AND FOR THIS, RECUSAL ISN'T ENOUGH.
March 21, 2010 was the day ObamaCare passed the House and, for all intents and purposes, became law. It’s hard to believe Kagan, as solicitor general, wouldn’t have showed up for a legal strategy session held that day, let alone at any point over the previous six months as the bill was working its way through Congress. But here’s the excuse they’re going to offer the public:Just so we’re straight on the timeline here: On March 21, the day ObamaCare was passed, Katyal is inviting Kagan to strategy sessions about the new law. On April 9, John Paul Stevens resigns and speculation erupts about Kagan succeeding him. On May 17, Katyal is suddenly telling people that Kagan’s never been involved in anything — even though she is, in fact, the solicitor general of the United States and even though he explicitly invited her to a meeting about the law less than two months earlier — and Kagan is warning people via e-mail to make sure everyone has their story straight on what she knew by “coordinating.”
On May 17, 2010, for example, Tracy Schmaler, a Department of Justice spokesperson wrote to Katyal, “Has Elena been involved in any of that to the extent SG office was consulted … ?”
“No, she has never been involved in any of it. I’ve run it for the office, and have never discussed the issues with her one bit,” was Katyal’s response. He then forwarded the correspondence to Kagan, saying “This is what I told Tracy about Health Care.”
Kagan’s response: “This needs to be coordinated. Tracy you should not say anything about this before talking to me.”
Other email chains between Kagan, White House lawyers and Vice President Joe Biden’s then-Chief of Staff Ronald Klain show a coordinated effort on how to respond to questions about the health-care law that may have arisen in the confirmation hearings.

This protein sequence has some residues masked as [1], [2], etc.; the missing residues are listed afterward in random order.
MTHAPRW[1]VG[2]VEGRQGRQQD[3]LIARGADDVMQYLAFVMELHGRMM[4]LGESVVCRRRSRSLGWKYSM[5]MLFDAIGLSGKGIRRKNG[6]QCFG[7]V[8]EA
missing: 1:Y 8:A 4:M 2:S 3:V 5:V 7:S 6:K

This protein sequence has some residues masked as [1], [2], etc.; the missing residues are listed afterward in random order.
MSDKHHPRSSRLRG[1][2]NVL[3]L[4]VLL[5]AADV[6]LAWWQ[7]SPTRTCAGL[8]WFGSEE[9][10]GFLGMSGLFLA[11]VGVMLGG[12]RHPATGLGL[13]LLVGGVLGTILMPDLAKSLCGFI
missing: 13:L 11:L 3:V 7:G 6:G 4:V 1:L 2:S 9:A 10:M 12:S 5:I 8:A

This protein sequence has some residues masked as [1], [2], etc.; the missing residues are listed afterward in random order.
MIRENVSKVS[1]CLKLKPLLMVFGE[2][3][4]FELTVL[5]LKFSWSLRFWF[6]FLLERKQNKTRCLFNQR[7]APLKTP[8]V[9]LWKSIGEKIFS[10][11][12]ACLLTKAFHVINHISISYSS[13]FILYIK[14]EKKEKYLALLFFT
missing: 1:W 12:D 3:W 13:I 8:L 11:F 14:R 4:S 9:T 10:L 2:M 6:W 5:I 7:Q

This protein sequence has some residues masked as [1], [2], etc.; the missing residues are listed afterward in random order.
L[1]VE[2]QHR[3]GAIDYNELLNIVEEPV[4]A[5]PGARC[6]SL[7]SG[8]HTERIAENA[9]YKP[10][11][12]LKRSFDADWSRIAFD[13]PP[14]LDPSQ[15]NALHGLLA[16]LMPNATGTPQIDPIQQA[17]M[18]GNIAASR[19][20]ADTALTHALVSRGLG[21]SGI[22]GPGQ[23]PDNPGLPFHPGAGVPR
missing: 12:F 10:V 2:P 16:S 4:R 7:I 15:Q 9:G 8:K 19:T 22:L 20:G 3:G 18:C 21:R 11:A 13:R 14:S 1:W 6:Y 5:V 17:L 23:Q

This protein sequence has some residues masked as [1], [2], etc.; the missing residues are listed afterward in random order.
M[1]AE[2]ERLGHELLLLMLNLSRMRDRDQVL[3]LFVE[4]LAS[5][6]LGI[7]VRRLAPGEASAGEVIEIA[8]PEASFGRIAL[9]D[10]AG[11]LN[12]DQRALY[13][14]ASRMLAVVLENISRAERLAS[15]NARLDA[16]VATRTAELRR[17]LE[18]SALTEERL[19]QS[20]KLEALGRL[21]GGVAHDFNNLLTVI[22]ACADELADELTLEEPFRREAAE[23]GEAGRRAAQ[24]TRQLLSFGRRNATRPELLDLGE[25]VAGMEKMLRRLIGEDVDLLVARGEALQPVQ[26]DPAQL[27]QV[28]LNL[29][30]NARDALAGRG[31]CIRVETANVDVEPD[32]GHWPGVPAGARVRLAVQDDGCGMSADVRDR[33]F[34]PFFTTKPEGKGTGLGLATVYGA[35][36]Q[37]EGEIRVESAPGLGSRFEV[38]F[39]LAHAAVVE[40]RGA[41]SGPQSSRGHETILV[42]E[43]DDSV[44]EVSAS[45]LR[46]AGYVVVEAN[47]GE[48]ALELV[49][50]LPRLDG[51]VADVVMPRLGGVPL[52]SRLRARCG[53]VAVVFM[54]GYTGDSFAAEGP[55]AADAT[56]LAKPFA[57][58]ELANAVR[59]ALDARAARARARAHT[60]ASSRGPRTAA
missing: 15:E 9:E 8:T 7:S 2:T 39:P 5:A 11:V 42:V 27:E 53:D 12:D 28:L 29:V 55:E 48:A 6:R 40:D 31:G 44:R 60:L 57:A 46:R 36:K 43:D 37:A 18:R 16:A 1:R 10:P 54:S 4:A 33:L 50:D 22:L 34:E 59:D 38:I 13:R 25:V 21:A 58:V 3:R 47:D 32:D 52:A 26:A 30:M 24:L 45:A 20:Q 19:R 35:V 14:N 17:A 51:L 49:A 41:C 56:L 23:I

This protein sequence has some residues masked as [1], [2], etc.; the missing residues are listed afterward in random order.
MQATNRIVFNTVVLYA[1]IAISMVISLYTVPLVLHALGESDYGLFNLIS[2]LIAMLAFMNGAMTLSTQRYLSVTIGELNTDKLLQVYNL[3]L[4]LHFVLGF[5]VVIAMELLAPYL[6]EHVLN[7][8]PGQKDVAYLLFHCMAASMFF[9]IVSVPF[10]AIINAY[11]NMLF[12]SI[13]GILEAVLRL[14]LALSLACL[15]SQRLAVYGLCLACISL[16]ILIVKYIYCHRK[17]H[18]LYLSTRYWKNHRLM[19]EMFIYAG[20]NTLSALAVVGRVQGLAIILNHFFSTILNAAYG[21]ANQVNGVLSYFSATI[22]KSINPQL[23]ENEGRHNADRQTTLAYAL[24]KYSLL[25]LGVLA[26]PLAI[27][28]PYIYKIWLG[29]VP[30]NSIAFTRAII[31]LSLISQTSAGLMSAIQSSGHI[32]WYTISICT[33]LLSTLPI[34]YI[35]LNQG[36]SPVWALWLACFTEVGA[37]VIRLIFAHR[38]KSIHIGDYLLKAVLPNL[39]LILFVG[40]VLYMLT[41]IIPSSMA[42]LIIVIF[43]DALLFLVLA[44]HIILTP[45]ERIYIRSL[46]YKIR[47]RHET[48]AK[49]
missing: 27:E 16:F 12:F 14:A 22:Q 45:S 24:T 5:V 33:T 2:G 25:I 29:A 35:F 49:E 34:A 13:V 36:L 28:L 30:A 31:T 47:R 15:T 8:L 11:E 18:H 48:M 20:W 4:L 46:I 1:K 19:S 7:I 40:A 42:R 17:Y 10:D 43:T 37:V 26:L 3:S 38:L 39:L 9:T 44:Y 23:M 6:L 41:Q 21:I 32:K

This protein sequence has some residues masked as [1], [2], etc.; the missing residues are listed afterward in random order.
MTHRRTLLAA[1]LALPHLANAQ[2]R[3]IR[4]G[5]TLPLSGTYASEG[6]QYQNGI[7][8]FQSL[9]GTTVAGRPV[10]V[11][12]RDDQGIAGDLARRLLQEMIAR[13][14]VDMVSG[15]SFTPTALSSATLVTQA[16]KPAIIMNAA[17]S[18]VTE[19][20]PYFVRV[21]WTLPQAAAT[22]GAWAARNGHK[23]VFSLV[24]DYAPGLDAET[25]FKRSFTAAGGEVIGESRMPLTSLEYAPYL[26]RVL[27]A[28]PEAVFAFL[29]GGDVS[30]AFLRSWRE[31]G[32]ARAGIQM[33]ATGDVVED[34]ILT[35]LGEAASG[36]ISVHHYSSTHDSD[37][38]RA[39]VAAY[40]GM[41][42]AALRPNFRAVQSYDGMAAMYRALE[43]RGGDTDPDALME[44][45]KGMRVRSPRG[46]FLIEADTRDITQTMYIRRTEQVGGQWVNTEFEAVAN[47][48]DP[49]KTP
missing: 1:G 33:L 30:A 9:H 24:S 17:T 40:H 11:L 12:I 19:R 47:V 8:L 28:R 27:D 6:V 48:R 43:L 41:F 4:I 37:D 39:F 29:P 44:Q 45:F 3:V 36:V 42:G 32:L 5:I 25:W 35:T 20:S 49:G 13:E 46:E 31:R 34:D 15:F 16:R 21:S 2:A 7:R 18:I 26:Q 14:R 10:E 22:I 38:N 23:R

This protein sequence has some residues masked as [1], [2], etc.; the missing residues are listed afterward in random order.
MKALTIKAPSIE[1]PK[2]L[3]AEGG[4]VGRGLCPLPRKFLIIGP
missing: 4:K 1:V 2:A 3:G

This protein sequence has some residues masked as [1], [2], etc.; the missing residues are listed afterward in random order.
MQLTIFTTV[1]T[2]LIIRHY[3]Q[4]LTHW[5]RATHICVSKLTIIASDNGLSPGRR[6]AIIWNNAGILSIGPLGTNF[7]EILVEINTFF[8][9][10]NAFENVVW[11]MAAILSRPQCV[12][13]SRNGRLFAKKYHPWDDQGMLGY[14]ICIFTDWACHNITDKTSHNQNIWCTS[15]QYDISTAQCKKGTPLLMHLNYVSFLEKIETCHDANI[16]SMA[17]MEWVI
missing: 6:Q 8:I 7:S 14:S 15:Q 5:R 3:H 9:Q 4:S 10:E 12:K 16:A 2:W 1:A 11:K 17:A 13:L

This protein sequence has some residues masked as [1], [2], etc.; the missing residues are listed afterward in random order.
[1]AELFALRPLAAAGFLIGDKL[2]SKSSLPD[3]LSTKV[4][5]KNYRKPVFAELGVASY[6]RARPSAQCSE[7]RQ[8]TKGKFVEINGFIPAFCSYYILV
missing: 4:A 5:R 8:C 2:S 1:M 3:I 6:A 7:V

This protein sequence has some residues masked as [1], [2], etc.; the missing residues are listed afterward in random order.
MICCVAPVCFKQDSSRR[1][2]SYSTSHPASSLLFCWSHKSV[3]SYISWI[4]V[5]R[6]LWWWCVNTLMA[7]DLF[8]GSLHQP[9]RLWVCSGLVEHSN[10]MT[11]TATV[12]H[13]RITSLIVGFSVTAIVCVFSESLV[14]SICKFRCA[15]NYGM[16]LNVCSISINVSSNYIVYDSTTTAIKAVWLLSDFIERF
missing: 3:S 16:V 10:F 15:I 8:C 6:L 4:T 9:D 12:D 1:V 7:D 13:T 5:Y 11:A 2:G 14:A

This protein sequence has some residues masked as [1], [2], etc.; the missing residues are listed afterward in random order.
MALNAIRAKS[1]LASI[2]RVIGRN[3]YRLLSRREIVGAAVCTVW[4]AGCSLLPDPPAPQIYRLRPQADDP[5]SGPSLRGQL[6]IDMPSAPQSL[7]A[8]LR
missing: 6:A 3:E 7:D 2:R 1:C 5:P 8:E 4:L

KAGAN SHOULD BE IMPEACHED.
Despite her prominent role in the Obama Administration as a legal advisor and Solicitor General, the attorney who argues for the administration at the Supreme Court, Kagan denied she played any role in fashioning the ObamaCare legislation or assisting Obama or his officials on it. Asked if she would recuse herself, Kagan told the Senate she would be “carefully considering any arguments made for recusal and consulting with my colleagues and, if appropriate, with experts on judicial ethics.”FROM JEFF SESSIONS AT THE TIME:
Dear Solicitor General Kagan:BY NOT RECUSING HERSELF, SHE IN EFFECT LIED. SHE PROMISED WHE WOULD AND SHE BROKE HER PROMISE.
Thank you for the answers you provided in response to the written questions submitted following your confirmation hearing. Although your answers have been helpful, there are some responses that need clarification in order for the Committee to have the information it needs to thoroughly review your record. Notably, we are concerned about the standard you would use to decide whether to recuse yourself from litigation you participated in as Solicitor General. In particular, we are concerned about litigation that was clearly anticipated, but had not yet to reached the point where your approval was sought for filings or pleadings.
In response to Senator Sessions’ Question 1(b)(i), you stated:
“I would recuse myself from any case in which I approved or denied a recommendation for action in the lower courts. This category would include cases in which I authorized an appeal, intervention, or the filing of an amicus brief. It would also include cases in which I denied leave to intervene or file an amicus brief.”
You also stated:
“I would also recuse myself from any cases in which I did not take such official action but participated in formulating the government’s litigating position or reviewed a draft pleading. In all other circumstances, I would consider recusal on a case-by-case basis.”
In response to a question from Senator Coburn at your hearing, you indicated that you had not been asked to express an opinion on the “merits” of the health care bill (Pub. L. No. 111-148) in your role as Solicitor General.
SHE SHOULD BE IMPEACHED.